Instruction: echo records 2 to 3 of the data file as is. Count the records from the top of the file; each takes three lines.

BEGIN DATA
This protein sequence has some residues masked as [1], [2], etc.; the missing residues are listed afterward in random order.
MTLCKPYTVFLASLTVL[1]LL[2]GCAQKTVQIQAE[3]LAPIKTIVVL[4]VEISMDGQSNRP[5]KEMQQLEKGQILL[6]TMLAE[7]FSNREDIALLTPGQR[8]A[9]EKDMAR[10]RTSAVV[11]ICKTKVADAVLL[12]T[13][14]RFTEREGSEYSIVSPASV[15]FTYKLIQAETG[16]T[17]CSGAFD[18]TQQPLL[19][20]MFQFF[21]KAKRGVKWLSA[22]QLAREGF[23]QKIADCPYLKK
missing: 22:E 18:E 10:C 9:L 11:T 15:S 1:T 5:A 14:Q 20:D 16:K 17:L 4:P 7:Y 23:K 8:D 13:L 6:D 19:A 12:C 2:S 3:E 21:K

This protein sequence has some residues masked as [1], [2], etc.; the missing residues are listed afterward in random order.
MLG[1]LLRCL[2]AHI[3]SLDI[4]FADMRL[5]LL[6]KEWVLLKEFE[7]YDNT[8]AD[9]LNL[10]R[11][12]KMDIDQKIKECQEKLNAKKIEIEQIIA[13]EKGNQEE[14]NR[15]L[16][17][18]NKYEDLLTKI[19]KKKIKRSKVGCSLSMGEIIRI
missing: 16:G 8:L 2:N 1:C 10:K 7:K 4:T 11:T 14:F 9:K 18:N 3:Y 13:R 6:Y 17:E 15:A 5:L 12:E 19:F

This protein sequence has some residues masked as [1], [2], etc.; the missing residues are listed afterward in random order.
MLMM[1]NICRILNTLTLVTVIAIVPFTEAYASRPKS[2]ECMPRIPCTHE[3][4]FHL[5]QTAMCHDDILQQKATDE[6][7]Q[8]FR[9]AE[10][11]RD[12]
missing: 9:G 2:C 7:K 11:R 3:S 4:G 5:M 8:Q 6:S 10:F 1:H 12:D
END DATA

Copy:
This protein sequence has some residues masked as [1], [2], etc.; the missing residues are listed afterward in random order.
MLG[1]LLRCL[2]AHI[3]SLDI[4]FADMRL[5]LL[6]KEWVLLKEFE[7]YDNT[8]AD[9]LNL[10]R[11][12]KMDIDQKIKECQEKLNAKKIEIEQIIA[13]EKGNQEE[14]NR[15]L[16][17][18]NKYEDLLTKI[19]KKKIKRSKVGCSLSMGEIIRI
missing: 16:G 8:L 2:N 1:C 10:K 7:K 4:T 11:T 14:F 9:K 18:N 3:Y 13:R 6:Y 17:E 15:A 5:L 12:E 19:F

This protein sequence has some residues masked as [1], [2], etc.; the missing residues are listed afterward in random order.
MLMM[1]NICRILNTLTLVTVIAIVPFTEAYASRPKS[2]ECMPRIPCTHE[3][4]FHL[5]QTAMCHDDILQQKATDE[6][7]Q[8]FR[9]AE[10][11]RD[12]
missing: 9:G 2:C 7:K 11:R 3:S 4:G 5:M 8:Q 6:S 10:F 1:H 12:D